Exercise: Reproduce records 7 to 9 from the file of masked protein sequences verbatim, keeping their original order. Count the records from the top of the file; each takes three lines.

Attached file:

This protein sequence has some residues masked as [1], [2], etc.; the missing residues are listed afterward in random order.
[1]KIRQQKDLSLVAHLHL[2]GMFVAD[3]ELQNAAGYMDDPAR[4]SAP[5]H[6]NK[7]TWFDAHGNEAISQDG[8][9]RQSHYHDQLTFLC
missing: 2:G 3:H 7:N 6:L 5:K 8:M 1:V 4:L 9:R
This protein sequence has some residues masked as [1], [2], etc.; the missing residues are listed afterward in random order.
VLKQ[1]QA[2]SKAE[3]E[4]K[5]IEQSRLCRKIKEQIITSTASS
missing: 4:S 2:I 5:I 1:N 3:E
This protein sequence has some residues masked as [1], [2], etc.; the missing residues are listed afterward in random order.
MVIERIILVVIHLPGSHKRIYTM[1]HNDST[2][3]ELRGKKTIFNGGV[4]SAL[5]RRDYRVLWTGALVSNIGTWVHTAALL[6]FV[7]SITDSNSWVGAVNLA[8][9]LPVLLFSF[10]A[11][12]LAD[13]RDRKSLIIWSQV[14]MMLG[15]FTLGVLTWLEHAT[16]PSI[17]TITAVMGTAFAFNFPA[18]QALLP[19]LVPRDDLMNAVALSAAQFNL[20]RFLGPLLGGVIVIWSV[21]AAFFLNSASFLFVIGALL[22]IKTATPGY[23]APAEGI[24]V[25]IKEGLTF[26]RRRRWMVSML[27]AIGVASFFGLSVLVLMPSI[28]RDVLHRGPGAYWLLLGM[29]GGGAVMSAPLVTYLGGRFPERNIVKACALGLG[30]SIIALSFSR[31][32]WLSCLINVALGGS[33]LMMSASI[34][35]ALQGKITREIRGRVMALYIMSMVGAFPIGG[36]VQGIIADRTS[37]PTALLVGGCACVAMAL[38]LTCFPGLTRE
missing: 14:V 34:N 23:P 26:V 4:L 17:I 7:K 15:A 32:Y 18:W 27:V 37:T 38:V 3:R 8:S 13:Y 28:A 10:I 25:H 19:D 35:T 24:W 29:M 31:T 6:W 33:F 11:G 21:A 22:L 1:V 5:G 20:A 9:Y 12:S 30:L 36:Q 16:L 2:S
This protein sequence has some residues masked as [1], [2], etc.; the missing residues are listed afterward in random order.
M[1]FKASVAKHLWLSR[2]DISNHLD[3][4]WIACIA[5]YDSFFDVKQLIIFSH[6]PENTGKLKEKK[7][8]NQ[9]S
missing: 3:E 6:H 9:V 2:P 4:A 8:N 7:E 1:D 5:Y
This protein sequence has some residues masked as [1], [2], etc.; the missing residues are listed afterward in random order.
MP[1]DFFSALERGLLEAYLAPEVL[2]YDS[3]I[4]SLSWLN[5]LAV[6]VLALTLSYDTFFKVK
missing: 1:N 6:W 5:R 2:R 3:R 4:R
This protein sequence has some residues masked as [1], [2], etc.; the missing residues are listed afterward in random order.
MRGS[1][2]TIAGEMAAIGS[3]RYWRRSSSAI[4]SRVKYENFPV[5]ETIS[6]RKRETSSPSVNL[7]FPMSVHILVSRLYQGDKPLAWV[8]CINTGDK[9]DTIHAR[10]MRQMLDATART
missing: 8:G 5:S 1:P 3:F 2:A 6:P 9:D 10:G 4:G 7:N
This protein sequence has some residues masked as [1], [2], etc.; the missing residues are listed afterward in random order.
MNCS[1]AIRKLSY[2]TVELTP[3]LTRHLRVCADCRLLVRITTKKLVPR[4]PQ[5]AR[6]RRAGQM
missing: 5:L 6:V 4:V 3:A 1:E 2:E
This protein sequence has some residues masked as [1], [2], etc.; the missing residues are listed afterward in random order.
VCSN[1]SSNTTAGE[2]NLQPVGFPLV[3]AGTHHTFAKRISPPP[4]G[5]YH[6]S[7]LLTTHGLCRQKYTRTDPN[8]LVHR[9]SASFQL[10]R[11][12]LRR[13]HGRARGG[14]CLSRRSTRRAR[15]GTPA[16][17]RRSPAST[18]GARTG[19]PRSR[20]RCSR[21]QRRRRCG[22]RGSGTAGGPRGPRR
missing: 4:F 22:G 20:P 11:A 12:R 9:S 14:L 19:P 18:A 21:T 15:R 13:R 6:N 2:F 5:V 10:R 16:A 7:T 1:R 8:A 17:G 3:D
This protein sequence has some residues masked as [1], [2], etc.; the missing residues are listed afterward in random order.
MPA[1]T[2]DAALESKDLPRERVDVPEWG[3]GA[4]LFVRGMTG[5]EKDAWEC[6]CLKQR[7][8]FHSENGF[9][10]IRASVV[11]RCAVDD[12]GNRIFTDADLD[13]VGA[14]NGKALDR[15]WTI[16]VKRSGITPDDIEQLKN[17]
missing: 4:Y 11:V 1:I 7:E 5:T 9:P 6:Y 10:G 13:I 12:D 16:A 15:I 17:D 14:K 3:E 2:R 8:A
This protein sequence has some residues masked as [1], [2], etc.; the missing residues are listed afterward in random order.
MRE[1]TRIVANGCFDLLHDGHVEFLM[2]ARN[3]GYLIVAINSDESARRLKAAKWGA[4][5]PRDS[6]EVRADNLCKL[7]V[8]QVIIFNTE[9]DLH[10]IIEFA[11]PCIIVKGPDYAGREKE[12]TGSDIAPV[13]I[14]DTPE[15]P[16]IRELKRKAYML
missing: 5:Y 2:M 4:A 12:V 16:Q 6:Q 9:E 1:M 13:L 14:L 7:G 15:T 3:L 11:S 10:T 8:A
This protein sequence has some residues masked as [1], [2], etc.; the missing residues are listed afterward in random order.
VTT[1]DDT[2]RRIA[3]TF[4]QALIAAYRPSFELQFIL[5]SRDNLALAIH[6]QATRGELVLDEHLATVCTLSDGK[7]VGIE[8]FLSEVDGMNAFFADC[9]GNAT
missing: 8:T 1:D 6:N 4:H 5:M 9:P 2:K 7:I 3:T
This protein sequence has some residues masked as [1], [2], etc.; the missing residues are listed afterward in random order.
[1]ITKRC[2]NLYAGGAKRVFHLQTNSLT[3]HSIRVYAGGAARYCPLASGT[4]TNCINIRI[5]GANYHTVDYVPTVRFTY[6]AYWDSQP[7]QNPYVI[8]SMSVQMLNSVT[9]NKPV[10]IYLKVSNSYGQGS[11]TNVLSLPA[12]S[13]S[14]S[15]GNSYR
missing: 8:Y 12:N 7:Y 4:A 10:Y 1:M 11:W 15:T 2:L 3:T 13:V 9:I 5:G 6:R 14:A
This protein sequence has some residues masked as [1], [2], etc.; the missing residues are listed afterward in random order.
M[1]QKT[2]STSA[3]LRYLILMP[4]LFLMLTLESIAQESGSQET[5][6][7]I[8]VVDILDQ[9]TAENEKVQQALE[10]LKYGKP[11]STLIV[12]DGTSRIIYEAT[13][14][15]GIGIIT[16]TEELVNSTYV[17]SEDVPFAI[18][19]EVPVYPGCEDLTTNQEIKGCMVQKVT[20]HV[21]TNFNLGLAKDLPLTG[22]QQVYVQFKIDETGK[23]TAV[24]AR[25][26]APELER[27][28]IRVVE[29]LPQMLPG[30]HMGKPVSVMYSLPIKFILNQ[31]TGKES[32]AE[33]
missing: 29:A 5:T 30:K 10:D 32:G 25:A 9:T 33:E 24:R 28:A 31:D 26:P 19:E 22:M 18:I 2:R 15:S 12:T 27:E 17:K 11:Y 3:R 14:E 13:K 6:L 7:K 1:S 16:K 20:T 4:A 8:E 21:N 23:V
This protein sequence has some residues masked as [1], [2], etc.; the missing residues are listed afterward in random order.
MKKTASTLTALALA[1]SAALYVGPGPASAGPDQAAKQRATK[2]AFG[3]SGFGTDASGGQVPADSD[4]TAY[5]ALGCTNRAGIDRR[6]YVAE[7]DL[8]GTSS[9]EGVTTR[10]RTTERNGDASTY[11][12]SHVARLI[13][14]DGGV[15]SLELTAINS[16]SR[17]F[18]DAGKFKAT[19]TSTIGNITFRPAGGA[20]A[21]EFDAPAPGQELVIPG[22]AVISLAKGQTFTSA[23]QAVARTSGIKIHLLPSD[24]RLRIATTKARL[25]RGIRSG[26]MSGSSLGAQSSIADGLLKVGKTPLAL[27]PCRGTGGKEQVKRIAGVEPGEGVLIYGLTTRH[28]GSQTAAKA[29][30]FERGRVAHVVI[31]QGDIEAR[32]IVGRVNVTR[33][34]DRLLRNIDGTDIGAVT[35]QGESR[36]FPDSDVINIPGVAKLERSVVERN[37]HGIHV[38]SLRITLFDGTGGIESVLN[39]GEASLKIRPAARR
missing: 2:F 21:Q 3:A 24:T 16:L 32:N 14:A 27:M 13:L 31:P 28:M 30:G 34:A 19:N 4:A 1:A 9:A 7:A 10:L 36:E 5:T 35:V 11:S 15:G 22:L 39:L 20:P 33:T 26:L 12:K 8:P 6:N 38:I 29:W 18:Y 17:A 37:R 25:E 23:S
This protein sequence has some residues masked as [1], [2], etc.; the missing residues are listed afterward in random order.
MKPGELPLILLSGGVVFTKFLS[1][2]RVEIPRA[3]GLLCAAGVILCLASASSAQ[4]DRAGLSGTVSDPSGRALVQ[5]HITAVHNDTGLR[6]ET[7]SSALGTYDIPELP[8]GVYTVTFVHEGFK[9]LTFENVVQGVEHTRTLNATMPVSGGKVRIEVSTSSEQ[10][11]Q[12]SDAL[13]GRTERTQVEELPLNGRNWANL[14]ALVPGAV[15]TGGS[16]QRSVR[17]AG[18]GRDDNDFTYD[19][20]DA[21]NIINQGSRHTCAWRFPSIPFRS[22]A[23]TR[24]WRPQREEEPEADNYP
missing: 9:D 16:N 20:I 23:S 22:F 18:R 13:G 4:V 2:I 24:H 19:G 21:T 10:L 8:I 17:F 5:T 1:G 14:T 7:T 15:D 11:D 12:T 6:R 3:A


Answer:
This protein sequence has some residues masked as [1], [2], etc.; the missing residues are listed afterward in random order.
MNCS[1]AIRKLSY[2]TVELTP[3]LTRHLRVCADCRLLVRITTKKLVPR[4]PQ[5]AR[6]RRAGQM
missing: 5:L 6:V 4:V 3:A 1:E 2:E
This protein sequence has some residues masked as [1], [2], etc.; the missing residues are listed afterward in random order.
VCSN[1]SSNTTAGE[2]NLQPVGFPLV[3]AGTHHTFAKRISPPP[4]G[5]YH[6]S[7]LLTTHGLCRQKYTRTDPN[8]LVHR[9]SASFQL[10]R[11][12]LRR[13]HGRARGG[14]CLSRRSTRRAR[15]GTPA[16][17]RRSPAST[18]GARTG[19]PRSR[20]RCSR[21]QRRRRCG[22]RGSGTAGGPRGPRR
missing: 4:F 22:G 20:P 11:A 12:R 9:S 14:L 19:P 18:A 21:T 15:R 13:R 6:N 2:F 5:V 10:R 16:A 7:T 1:R 8:A 17:G 3:D
This protein sequence has some residues masked as [1], [2], etc.; the missing residues are listed afterward in random order.
MPA[1]T[2]DAALESKDLPRERVDVPEWG[3]GA[4]LFVRGMTG[5]EKDAWEC[6]CLKQR[7][8]FHSENGF[9][10]IRASVV[11]RCAVDD[12]GNRIFTDADLD[13]VGA[14]NGKALDR[15]WTI[16]VKRSGITPDDIEQLKN[17]
missing: 4:Y 11:V 1:I 7:E 5:T 9:P 6:Y 10:G 13:I 12:D 16:A 15:I 17:D 14:K 3:E 2:R 8:A